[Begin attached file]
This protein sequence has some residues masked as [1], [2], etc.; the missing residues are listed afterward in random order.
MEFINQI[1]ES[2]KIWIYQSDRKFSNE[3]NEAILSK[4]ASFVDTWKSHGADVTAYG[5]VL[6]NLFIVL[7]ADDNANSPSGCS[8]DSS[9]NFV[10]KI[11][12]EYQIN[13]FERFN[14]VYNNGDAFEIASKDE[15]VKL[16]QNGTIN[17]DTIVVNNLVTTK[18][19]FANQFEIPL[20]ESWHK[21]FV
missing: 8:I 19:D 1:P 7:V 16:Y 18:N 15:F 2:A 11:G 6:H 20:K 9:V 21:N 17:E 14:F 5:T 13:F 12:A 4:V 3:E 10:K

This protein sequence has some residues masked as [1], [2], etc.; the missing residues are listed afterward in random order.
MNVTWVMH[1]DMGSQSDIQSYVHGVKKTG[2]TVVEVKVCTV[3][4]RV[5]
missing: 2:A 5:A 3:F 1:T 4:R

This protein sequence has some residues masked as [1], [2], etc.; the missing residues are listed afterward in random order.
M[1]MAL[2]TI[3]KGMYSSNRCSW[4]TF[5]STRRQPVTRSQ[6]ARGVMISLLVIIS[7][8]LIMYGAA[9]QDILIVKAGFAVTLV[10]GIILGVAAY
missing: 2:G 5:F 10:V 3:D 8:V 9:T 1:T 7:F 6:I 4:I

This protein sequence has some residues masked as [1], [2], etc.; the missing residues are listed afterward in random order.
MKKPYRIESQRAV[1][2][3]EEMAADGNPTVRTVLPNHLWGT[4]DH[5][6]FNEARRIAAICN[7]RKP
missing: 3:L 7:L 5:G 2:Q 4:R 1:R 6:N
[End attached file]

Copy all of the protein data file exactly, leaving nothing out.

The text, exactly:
This protein sequence has some residues masked as [1], [2], etc.; the missing residues are listed afterward in random order.
MEFINQI[1]ES[2]KIWIYQSDRKFSNE[3]NEAILSK[4]ASFVDTWKSHGADVTAYG[5]VL[6]NLFIVL[7]ADDNANSPSGCS[8]DSS[9]NFV[10]KI[11][12]EYQIN[13]FERFN[14]VYNNGDAFEIASKDE[15]VKL[16]QNGTIN[17]DTIVVNNLVTTK[18][19]FANQFEIPL[20]ESWHK[21]FV
missing: 8:I 19:D 1:P 7:V 16:Y 18:N 15:F 2:A 11:G 6:H 20:K 9:V 21:N 17:E 14:F 5:T 13:F 12:A 4:V 3:E 10:K

This protein sequence has some residues masked as [1], [2], etc.; the missing residues are listed afterward in random order.
MNVTWVMH[1]DMGSQSDIQSYVHGVKKTG[2]TVVEVKVCTV[3][4]RV[5]
missing: 2:A 5:A 3:F 1:T 4:R

This protein sequence has some residues masked as [1], [2], etc.; the missing residues are listed afterward in random order.
M[1]MAL[2]TI[3]KGMYSSNRCSW[4]TF[5]STRRQPVTRSQ[6]ARGVMISLLVIIS[7][8]LIMYGAA[9]QDILIVKAGFAVTLV[10]GIILGVAAY
missing: 2:G 5:F 10:V 3:D 8:V 9:T 1:T 7:F 6:I 4:I

This protein sequence has some residues masked as [1], [2], etc.; the missing residues are listed afterward in random order.
MKKPYRIESQRAV[1][2][3]EEMAADGNPTVRTVLPNHLWGT[4]DH[5][6]FNEARRIAAICN[7]RKP
missing: 3:L 7:L 5:G 2:Q 4:R 1:R 6:N